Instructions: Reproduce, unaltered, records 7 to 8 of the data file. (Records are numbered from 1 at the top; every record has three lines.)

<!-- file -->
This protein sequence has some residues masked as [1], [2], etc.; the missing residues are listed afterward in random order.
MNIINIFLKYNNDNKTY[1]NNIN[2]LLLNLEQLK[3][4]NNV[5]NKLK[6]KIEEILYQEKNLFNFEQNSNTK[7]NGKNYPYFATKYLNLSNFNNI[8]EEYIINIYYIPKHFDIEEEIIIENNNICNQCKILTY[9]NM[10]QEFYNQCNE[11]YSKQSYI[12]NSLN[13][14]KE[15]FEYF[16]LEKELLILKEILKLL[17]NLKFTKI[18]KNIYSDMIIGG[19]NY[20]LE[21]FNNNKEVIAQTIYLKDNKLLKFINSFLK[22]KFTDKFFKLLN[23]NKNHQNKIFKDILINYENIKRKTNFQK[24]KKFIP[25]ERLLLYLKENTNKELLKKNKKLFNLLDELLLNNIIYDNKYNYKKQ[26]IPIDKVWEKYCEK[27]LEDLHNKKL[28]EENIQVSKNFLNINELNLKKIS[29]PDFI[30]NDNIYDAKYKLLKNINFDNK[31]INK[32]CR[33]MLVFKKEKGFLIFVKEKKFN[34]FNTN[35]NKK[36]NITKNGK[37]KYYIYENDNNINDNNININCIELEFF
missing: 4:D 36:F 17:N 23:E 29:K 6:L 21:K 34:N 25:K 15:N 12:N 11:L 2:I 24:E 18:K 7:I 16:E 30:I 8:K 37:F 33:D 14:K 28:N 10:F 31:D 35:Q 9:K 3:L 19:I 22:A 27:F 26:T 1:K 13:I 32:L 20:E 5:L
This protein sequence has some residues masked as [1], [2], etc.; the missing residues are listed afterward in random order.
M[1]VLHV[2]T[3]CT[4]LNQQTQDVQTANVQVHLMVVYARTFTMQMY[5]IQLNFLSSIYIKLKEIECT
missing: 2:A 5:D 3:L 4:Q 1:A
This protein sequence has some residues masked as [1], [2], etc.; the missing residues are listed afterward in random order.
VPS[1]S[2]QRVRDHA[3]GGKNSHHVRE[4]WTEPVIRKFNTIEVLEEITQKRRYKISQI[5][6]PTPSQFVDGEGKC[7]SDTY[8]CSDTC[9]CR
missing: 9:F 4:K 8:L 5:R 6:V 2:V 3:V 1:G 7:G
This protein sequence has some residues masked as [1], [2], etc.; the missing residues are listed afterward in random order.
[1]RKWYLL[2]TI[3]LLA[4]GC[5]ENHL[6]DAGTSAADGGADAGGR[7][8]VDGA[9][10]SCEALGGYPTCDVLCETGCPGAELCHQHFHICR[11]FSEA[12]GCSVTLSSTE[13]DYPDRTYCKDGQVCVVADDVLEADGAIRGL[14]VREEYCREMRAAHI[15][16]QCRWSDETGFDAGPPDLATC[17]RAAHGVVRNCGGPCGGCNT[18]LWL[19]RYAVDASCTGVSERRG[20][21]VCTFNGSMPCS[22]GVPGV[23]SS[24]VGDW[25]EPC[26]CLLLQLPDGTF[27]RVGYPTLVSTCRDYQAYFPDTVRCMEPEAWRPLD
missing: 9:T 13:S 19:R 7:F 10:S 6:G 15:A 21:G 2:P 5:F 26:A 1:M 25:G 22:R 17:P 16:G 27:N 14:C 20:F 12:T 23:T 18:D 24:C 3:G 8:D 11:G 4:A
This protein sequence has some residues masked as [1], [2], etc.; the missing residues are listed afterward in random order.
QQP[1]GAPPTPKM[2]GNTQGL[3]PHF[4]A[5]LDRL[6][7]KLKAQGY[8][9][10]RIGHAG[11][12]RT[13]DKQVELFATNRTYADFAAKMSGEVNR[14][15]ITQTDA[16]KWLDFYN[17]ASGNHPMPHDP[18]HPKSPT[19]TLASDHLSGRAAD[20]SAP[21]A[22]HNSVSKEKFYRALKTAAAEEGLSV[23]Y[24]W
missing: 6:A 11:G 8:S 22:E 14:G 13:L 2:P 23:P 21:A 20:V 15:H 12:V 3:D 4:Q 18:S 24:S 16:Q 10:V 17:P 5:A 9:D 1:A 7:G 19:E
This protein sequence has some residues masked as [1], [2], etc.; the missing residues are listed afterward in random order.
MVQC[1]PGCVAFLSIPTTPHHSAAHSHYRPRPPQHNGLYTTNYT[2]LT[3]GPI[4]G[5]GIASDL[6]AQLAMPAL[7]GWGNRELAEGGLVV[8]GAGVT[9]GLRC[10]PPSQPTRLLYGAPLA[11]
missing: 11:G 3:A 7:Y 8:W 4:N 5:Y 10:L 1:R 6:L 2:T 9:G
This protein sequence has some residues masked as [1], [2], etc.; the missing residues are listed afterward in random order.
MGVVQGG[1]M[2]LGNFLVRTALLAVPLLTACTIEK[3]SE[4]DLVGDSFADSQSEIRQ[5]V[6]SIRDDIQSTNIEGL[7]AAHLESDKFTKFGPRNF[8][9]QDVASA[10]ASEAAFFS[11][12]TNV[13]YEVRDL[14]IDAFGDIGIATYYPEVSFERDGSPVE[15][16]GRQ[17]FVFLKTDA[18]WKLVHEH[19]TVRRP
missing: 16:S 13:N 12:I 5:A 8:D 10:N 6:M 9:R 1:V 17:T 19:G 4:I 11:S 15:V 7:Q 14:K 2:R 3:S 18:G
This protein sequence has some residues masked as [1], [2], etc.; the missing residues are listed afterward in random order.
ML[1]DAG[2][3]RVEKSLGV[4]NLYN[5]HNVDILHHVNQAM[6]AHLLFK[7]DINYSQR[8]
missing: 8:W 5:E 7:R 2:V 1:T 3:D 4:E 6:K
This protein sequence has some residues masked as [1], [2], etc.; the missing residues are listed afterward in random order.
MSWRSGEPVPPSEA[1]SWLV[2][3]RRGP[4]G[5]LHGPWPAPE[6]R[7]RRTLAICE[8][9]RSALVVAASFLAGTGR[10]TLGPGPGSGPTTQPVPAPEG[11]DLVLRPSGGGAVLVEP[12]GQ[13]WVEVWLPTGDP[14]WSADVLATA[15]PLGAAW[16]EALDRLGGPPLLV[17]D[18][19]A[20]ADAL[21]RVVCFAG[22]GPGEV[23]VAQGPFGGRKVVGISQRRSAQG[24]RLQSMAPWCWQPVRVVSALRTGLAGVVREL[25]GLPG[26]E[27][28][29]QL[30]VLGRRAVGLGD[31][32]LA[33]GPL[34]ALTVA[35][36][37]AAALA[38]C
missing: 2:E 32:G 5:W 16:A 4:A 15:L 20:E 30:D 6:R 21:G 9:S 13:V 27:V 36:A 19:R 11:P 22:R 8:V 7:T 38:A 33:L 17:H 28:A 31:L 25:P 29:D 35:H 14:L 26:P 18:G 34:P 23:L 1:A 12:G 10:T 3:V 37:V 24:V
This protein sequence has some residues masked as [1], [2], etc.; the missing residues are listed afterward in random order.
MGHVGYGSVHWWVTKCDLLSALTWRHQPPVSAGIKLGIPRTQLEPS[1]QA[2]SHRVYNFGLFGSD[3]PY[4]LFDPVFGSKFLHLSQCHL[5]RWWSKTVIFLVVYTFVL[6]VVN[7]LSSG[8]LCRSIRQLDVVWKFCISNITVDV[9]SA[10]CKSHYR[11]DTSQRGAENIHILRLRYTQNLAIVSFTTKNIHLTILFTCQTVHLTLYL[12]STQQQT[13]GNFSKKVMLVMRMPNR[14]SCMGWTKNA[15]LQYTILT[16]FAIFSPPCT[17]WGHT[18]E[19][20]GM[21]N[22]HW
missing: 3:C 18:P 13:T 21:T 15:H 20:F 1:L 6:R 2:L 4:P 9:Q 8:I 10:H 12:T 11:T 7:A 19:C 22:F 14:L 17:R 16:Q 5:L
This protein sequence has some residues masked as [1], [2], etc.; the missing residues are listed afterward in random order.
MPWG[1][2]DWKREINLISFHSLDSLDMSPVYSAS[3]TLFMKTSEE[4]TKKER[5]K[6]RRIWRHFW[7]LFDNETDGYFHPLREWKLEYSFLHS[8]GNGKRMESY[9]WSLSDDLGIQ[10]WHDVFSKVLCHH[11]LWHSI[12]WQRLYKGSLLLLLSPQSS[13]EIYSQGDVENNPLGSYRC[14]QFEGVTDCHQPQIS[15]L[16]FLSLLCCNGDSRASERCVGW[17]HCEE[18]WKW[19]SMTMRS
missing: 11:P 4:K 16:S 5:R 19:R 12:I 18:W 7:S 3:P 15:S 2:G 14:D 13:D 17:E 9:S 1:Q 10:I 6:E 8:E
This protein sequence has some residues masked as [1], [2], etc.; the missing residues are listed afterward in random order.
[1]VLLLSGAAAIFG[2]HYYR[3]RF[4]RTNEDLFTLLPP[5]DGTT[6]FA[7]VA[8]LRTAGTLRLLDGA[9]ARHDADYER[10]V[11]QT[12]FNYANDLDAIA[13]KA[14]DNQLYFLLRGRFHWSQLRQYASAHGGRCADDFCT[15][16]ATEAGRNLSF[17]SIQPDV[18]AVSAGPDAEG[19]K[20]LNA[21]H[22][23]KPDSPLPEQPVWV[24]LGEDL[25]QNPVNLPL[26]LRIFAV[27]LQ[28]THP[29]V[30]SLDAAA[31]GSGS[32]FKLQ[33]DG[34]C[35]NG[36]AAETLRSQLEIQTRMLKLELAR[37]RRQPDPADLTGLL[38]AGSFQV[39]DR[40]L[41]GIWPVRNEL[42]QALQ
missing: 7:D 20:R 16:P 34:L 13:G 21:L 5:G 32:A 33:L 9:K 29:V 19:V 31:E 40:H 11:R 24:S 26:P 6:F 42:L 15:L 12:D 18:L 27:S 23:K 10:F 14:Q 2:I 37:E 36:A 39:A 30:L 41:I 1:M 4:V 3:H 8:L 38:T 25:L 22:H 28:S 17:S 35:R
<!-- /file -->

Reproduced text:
This protein sequence has some residues masked as [1], [2], etc.; the missing residues are listed afterward in random order.
MGVVQGG[1]M[2]LGNFLVRTALLAVPLLTACTIEK[3]SE[4]DLVGDSFADSQSEIRQ[5]V[6]SIRDDIQSTNIEGL[7]AAHLESDKFTKFGPRNF[8][9]QDVASA[10]ASEAAFFS[11][12]TNV[13]YEVRDL[14]IDAFGDIGIATYYPEVSFERDGSPVE[15][16]GRQ[17]FVFLKTDA[18]WKLVHEH[19]TVRRP
missing: 16:S 13:N 12:I 5:A 8:D 10:N 6:M 9:R 1:V 17:T 19:G 4:I 11:S 15:V 7:Q 14:K 2:R 3:S 18:G
This protein sequence has some residues masked as [1], [2], etc.; the missing residues are listed afterward in random order.
ML[1]DAG[2][3]RVEKSLGV[4]NLYN[5]HNVDILHHVNQAM[6]AHLLFK[7]DINYSQR[8]
missing: 8:W 5:E 7:R 2:V 1:T 3:D 4:E 6:K